And still more camps—hundreds more, then thousands more—sprang up: Communist camps, socialist camps, Quaker camps, Jewish camps, charity camps for the poor, all found a place in the woods. Each supplied its own mythologies, its own explanation for how nature improved children. For every camp that suggested that nature made youngsters more competitive or more pious, another suggested that it made them more creative or more cooperative or more egalitarian. Elite private boys’ camps recommended a stint in the outdoors to toughen up overly civilized lads; camps for the poor described their environs as a civilizing refuge from the squalor of the urban jungle. Nature was the Leatherman of child development—an all-purpose tool that served as needed.
But if camps’ doctrines varied, their programs were similar. The kids at the camp run by the socialists did more or less what the kids did at the camp run by the social Darwinists. And the conviction that camp mattered, that it was an essential rite of childhood, remained a core shared principle. “The organized summer camp,” Harvard’s former president Charles W. Eliot proclaimed in 1922, “is the most important step in education that America has given the world.”
The more urbanized America became, the more Americans longed for their vanishing wilderness.
Much has changed in the last 120 years. Children spend less time than ever in nature and more time in front of computer screens, televisions, and video games, and attached to cell phones. They are less physically active and softer—nearly one in five children between the ages of six and 19 is overweight. Teddy Roosevelt would be horrified.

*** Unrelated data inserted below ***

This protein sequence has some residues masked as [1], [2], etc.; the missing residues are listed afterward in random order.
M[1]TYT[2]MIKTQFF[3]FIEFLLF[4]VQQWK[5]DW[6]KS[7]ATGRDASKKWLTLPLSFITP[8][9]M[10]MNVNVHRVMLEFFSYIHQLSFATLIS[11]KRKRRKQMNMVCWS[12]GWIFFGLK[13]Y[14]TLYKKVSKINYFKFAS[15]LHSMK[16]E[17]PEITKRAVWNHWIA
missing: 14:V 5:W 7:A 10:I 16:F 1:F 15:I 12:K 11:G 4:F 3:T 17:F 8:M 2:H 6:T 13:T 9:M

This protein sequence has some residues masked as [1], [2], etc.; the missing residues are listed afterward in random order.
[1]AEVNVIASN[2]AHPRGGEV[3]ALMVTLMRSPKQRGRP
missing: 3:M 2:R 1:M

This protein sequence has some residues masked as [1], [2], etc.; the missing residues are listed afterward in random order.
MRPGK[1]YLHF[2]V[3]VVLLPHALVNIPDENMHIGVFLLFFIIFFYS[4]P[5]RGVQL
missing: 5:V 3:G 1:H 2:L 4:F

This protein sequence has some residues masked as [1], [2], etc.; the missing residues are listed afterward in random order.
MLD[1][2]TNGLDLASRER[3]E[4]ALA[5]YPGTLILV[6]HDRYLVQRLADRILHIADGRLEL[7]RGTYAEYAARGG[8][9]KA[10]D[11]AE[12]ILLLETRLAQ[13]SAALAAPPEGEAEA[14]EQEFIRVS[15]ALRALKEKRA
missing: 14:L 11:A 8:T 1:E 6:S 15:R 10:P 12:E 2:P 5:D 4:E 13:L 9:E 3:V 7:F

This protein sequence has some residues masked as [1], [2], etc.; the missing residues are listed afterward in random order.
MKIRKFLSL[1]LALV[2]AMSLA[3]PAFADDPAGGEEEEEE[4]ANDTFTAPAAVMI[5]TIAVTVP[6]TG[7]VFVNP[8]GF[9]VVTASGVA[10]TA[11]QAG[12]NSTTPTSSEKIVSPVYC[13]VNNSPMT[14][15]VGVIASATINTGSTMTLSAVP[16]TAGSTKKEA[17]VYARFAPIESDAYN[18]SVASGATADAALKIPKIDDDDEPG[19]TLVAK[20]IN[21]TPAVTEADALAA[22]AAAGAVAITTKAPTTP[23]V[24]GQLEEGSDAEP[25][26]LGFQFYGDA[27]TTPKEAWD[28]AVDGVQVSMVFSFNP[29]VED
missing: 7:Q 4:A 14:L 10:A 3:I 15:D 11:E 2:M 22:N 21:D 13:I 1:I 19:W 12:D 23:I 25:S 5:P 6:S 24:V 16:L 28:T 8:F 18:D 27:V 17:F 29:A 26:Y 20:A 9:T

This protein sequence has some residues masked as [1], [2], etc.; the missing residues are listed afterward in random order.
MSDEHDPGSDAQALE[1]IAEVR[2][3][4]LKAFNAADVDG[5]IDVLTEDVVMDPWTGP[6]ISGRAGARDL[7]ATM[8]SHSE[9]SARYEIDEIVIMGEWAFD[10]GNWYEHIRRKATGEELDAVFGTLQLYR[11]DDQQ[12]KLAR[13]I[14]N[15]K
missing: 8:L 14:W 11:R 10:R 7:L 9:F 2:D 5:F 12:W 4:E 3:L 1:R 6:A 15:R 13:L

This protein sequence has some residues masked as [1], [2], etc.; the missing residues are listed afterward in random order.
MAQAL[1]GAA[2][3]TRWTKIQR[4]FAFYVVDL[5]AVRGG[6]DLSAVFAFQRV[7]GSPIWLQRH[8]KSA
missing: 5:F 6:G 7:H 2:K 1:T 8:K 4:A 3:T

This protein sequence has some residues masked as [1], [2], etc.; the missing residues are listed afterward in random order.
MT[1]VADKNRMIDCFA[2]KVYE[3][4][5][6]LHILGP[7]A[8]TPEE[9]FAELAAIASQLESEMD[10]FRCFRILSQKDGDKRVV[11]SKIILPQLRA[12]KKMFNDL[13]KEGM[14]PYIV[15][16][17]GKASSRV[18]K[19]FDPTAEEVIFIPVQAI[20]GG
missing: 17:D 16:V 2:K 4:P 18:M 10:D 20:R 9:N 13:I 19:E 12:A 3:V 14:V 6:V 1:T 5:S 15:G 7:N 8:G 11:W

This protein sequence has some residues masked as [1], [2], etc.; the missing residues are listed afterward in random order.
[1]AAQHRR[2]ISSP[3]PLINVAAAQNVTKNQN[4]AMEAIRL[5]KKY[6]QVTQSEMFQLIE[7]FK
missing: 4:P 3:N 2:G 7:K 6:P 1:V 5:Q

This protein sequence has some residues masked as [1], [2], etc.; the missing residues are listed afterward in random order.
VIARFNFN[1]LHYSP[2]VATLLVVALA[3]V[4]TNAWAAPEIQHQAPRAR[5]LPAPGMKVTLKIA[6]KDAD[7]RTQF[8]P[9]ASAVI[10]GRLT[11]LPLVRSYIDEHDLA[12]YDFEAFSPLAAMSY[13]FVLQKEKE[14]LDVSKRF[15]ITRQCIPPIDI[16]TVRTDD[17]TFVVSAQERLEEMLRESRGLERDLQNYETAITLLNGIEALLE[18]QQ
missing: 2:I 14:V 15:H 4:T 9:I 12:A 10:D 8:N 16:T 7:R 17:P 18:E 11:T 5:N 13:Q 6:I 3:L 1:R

Looking back, it is clear that camps were never really a refuge from the outside world. They reflected adult orthodoxies and anxieties from the start. Camp was, and still is, a lifestyle choice before it is anything else. Will it be the coed camp where kids grow their own food in the garden and competition is frowned upon? Or will it be the single-sex, uniform-wearing, sports-oriented camp? Will it be the camp with the website featuring smiling white faces, or the one with a more diverse array of skin tones? Will it be the camp with electrified screened-in cabins and flush toilets, or the one with musty tents, kerosene lamps, and outhouses? We may think we are developing our children’s personalities by sending them to camp, but we are revealing much about our own prejudices, too.